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CFPB Needs a New 'Tool,’ Study Finds

November 20, 2014

By Gregory Arroyo

WASHINGTON — Almost a year after making the pledge, the American Financial Services Association (AFSA) delivered this week a study that addressed the Consumer Financial Protection Bureau (CFPB)’s concerns regarding dealer participation. Its conclusion: The bureau needs a new “tool” for examining disparities in dealer markups.

Commissioned by the AFSA, the study characterized the bureau’s use of the Bayesian Improved Surname Geocoding (BISG) proxy method to measure disparities in dealer reserve as “conceptually flawed,” with the authors, Boston-based Charles River Associates (CRA), adding that the potential biases and estimation errors could contribute to the overstatement of alleged harm to consumers.

“Our research concludes there is very little evidence that dealers systematically charge different dealer reserves on a prohibited basis,” the study, “Fair Lending: Implication for the Indirect Auto Finance Market,” concluded. “Rather, variations in dealer reserves across contracts can be largely explained by objective factors other than race and ethnicity.

“In addition, the use of race and ethnicity proxies creates significant measurement errors, overestimates the population counts and results in overstated disparities.”

The CFPB began regulating the auto finance industry in March 2013. That’s when it issued guidance stating that finance sources that offer auto loans through dealerships will be held responsible for discriminatory rate markups on retail installment sales contracts. But since auto finance sources are prohibited from collecting race and ethnicity data, CFPB examination teams must rely on the proxy method to identify a consumer’s race and national origin when evaluating a finance source’s compliance with fair lending laws.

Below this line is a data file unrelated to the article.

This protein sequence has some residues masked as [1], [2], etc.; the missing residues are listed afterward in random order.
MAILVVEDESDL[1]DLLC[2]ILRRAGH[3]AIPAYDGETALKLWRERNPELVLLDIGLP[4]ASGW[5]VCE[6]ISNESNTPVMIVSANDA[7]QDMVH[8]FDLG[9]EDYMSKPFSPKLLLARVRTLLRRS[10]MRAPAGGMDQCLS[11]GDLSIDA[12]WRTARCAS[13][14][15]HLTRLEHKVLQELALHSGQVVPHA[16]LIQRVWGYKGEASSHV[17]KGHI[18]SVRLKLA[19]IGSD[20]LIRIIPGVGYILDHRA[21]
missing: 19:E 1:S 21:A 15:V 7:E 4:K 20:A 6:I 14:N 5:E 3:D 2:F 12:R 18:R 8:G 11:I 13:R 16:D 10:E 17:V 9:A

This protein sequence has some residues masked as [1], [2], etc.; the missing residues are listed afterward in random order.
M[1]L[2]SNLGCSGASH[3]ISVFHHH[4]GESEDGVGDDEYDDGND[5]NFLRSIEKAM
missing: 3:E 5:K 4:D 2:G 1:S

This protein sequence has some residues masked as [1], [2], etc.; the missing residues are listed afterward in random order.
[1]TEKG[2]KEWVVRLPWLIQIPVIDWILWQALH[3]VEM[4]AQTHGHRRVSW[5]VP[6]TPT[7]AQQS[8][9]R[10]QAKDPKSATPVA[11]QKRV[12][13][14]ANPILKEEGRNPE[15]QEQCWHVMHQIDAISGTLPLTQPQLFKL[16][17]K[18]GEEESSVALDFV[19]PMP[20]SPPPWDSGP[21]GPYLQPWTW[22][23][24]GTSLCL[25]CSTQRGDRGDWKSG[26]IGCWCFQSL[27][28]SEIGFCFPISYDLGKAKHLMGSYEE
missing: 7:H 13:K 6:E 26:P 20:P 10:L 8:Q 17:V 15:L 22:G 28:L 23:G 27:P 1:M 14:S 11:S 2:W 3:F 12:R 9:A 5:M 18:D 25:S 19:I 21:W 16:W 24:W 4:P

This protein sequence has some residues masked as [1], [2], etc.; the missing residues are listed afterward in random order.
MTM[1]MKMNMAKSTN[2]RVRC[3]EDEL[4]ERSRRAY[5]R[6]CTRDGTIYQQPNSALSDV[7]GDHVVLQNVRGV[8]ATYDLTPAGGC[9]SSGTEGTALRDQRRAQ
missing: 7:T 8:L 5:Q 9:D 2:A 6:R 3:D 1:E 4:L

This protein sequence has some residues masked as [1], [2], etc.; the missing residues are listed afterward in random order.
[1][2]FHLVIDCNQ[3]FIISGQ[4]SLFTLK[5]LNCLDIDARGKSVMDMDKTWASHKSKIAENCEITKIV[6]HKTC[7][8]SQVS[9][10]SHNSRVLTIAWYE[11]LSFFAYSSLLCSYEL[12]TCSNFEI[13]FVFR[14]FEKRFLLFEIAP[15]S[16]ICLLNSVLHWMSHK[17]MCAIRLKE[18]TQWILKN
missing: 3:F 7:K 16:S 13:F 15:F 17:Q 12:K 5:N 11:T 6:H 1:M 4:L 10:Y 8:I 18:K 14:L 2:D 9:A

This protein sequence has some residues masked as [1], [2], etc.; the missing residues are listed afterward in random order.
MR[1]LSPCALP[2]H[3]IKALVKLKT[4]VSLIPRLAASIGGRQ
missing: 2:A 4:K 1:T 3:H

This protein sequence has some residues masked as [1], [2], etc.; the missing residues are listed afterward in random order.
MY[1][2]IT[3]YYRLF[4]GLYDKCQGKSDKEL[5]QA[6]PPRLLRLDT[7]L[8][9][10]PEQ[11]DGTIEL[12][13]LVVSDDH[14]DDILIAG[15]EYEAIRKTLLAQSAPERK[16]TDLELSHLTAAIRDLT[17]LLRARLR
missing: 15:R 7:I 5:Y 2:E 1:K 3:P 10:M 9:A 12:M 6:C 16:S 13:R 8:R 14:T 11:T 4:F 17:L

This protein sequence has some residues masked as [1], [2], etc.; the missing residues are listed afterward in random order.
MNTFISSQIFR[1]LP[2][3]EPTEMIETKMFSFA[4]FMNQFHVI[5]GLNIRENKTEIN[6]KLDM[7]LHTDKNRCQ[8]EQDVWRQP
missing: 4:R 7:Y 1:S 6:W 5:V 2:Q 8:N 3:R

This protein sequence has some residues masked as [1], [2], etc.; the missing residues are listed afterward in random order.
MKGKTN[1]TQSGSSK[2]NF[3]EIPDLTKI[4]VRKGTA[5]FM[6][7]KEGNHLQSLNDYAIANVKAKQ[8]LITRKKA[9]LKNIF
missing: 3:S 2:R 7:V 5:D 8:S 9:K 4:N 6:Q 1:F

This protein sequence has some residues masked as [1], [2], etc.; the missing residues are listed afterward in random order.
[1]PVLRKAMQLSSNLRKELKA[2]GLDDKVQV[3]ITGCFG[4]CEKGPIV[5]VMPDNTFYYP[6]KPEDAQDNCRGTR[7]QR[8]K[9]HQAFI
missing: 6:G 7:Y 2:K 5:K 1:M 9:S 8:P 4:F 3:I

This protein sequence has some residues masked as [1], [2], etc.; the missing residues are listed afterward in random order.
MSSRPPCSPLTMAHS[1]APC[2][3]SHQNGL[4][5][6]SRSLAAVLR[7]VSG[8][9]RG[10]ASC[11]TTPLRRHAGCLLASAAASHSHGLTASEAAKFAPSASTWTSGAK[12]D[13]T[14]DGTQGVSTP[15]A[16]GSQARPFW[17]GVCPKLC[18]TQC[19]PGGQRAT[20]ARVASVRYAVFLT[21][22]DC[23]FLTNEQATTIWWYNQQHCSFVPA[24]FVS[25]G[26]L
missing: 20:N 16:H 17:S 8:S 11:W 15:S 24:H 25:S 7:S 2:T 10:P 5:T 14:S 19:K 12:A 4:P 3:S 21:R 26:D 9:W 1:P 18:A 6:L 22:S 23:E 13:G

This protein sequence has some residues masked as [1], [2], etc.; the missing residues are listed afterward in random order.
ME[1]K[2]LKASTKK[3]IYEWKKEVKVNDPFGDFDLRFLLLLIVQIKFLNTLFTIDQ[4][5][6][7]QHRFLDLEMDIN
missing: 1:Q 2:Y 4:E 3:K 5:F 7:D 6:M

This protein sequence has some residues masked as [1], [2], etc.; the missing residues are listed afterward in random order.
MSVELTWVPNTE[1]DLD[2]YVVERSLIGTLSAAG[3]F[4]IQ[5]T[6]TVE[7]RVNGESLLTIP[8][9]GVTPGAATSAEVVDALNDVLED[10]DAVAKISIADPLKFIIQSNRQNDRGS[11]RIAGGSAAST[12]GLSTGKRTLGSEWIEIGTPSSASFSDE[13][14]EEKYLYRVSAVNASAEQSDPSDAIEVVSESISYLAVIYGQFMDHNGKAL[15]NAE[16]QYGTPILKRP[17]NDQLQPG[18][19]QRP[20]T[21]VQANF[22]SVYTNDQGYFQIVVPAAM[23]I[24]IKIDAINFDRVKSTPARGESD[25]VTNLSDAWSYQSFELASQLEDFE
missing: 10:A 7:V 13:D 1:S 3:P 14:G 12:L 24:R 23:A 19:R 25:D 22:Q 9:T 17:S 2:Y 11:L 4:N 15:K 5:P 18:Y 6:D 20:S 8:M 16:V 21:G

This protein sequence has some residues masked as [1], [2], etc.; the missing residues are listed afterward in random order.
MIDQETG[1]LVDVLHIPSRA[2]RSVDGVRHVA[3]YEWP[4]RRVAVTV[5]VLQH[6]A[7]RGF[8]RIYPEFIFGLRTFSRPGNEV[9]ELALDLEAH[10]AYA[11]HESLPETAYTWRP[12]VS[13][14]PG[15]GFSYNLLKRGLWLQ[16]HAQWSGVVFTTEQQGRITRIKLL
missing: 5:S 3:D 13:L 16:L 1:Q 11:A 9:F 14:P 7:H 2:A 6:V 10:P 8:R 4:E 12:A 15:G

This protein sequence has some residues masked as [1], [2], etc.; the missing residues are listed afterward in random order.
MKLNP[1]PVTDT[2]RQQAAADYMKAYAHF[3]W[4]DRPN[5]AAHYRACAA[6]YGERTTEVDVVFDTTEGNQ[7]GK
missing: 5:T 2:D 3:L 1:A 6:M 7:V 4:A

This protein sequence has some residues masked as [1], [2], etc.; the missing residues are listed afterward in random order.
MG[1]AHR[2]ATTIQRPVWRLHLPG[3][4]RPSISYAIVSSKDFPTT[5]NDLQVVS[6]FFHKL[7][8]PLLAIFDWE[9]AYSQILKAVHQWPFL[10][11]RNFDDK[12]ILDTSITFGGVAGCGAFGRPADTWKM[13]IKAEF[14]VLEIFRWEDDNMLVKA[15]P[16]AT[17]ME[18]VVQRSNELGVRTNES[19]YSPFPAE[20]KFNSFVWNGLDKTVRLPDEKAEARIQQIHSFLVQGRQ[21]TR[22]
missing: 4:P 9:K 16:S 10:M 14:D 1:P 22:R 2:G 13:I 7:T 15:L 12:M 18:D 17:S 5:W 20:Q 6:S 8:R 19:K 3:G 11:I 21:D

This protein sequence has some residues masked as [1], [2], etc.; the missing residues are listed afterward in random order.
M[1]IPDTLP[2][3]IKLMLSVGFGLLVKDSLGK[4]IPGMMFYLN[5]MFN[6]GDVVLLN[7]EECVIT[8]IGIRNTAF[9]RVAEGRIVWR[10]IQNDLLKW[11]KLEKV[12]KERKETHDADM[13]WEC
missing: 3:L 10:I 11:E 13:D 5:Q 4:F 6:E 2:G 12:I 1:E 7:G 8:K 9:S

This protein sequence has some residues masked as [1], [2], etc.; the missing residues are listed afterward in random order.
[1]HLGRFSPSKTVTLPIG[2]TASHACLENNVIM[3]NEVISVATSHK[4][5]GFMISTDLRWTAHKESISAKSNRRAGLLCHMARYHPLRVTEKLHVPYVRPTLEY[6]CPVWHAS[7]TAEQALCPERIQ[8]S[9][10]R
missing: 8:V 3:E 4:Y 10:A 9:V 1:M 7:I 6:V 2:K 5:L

To proxy for race and national origin, the bureau relies on data associated with consumers’ last names and places of residence. Census Bureau data is first used to calculate the probability that an individual belongs to specific race and ethnicity based on their last name. Exam teams then update that probability based on the demographics of the area in which the person resides using the same Census data.

That was the formula used when the bureau and the Department of Justice alleged last December that Ally charged 235,000 African-American, Hispanic and Asian/Pacific Islander borrowers between $200 and $300 more in interest charges over the term of the loan. Ally agreed to pay $98 million to settle those charges.

“Ally does not engage in or condone violations of law or discriminatory practices,” the finance source said at the time. “And based on the company’s analysis of it business, it does not believe that there is a measurable discrimination by auto dealers.”

The CRA’s study seemed to back the finance source’s claim.

To measure the accuracy of the BISG proxy method in determining race and ethnicity, authors of the CRA’s study tested it against a sample population of mortgage data that included race and ethnicity. And even with an 80% probability that a person belongs to an African-American group, the proxy correctly identified race less than 25% of the time. And when used to identify disparities in interest paid, the BISG methodology inflated disparities for African-Americans by 87%, the study noted.

The study also tested the CFPB’s proxy methodology on more than 8.2 million new- and used-vehicle finance contracts issued between 2012 and 2013. The average amount financed of those contracts was $25,525 for new vehicles and $18,753 for used. Dealer reserve on those deals averaged 110 basis points for new and 132 basis points for used.